All wines from Alsace and the Jura are 15% off today! Scroll down to learn more – or head straight to the sale!
Most Alsatian wines are lean and steely, with bright acidity and intense minerality – the idea being that they won’t weigh you down while you’re enjoying Alsace’s rich cuisine.
Wines from Alsace generally do not undergo malolactic fermentation, and this helps give them their steely character. “Malo,” as it is known among wine geeks, is the conversion of malic acid into lactic acid. These two compounds have very different impressions on the palate: basically, it’s the difference between biting into a green apple and taking a gulp of milk.
A prominent feature of wines that have undergone malolactic fermentation is “butteriness” – not a bad thing in itself, but also not the best texture for washing down a mouthful of foie gras (a common indulgence in Alsace). For this reason, Alsatian wines tend to have refreshing acidity, without a trace of that buttery richness.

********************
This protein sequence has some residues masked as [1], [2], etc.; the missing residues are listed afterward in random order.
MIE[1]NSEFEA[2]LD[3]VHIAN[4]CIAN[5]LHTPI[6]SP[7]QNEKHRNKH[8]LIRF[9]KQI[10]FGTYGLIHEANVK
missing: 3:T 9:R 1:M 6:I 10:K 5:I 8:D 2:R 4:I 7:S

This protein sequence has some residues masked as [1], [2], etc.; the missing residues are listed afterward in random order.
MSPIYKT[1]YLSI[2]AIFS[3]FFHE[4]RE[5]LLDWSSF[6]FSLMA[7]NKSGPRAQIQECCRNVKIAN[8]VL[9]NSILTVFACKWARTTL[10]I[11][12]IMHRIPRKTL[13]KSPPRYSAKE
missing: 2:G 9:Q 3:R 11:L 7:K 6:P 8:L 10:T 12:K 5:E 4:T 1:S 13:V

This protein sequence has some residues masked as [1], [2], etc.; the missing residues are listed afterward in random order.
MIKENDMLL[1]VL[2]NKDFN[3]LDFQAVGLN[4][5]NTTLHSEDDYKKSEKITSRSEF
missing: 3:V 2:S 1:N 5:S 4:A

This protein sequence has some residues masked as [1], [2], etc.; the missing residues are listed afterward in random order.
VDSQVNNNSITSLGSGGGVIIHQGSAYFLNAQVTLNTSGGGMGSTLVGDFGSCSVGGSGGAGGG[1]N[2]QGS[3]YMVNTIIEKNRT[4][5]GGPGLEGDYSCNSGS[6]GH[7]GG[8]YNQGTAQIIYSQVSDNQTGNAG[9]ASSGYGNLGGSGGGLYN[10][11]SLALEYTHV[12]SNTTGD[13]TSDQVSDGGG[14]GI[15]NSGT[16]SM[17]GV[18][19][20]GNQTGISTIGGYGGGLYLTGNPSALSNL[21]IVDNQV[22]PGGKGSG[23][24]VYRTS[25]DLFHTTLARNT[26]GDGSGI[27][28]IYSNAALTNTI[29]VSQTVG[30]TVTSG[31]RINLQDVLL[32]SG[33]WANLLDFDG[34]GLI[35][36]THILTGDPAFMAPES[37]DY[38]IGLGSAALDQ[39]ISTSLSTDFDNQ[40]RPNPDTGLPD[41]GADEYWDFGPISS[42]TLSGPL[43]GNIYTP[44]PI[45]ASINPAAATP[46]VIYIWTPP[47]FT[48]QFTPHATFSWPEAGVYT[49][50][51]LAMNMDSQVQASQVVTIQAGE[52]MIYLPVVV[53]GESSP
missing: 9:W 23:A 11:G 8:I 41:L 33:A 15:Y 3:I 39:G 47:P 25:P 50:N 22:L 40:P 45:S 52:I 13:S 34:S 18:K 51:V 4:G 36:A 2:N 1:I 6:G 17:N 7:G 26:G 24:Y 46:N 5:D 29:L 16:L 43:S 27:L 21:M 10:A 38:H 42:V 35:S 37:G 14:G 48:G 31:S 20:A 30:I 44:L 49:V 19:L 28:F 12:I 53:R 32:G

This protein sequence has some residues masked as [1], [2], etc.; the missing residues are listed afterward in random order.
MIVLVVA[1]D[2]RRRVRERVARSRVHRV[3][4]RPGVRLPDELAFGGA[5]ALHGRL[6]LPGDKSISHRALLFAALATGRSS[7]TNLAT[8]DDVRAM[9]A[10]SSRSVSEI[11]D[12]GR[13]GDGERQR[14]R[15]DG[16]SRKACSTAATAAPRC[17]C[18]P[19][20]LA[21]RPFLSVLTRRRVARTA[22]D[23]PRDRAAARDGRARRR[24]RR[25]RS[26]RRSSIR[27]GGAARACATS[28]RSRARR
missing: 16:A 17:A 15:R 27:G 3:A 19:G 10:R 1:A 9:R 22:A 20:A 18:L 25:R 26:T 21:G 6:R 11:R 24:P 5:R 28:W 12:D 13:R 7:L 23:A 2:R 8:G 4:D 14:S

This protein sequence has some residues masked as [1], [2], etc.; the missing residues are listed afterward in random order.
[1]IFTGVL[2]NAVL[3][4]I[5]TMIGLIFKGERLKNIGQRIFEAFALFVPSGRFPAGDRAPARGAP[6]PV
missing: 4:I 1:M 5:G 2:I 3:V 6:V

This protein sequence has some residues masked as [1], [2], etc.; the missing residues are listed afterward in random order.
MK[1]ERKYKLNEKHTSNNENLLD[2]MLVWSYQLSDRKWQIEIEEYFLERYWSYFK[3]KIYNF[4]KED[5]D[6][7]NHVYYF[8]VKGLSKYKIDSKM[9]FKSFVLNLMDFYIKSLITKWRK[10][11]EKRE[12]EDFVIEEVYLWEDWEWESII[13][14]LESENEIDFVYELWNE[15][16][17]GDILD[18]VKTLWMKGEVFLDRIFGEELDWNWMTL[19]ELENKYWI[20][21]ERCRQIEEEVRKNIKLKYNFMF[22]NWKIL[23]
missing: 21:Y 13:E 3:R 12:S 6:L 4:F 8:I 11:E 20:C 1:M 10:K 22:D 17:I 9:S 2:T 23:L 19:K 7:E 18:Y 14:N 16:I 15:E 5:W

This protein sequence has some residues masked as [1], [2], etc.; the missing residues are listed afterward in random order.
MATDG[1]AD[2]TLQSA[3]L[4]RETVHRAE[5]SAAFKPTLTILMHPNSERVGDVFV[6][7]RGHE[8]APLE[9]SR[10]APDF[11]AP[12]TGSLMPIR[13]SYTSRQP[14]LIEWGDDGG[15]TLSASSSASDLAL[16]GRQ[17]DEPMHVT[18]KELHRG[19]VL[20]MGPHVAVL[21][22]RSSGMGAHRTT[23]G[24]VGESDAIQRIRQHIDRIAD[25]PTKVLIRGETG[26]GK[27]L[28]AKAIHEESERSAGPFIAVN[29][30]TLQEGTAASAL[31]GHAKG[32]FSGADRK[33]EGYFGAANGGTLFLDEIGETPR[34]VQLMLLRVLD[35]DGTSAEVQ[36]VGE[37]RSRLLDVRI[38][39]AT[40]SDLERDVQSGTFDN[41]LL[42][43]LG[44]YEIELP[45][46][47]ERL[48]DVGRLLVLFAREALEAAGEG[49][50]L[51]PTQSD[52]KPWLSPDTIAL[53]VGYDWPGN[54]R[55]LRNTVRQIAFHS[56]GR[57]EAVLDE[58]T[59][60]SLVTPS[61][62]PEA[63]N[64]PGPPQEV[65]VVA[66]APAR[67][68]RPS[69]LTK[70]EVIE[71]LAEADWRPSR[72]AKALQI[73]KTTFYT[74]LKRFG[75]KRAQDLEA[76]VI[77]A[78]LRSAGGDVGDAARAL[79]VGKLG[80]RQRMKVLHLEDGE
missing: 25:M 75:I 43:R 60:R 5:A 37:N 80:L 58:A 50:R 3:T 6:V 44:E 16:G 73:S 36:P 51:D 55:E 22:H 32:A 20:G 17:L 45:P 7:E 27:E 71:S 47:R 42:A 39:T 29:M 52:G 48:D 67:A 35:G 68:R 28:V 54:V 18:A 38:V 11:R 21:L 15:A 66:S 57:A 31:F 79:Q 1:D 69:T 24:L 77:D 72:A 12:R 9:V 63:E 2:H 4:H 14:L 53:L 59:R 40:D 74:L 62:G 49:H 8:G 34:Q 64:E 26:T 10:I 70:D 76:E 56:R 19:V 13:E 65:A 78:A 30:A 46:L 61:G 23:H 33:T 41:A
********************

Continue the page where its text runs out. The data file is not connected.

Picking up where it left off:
The grapes used most often in Alsatian winemaking, naturally, lend themselves to vinification without malolactic fermentation. The region is home to a few limited plantings of Pinot Noir, but the vast majority of wines produced in Alsace are white. Riesling gets most of the attention, though there are delicious expressions of Gewurztraminer, Pinot Gris, Pinot Blanc, Sylvaner, and Muscat there as well.
So, that’s Alsace in a nutshell. For a quick and compelling introduction to the Jura, visit our blog, where our very own Omari recently wrote about some of his favorite Jura wines:
Whether you’re in the mood for a clean, well-mineraled wine from Alsace or a rare Jura masterpiece, you can find it at today’s sale!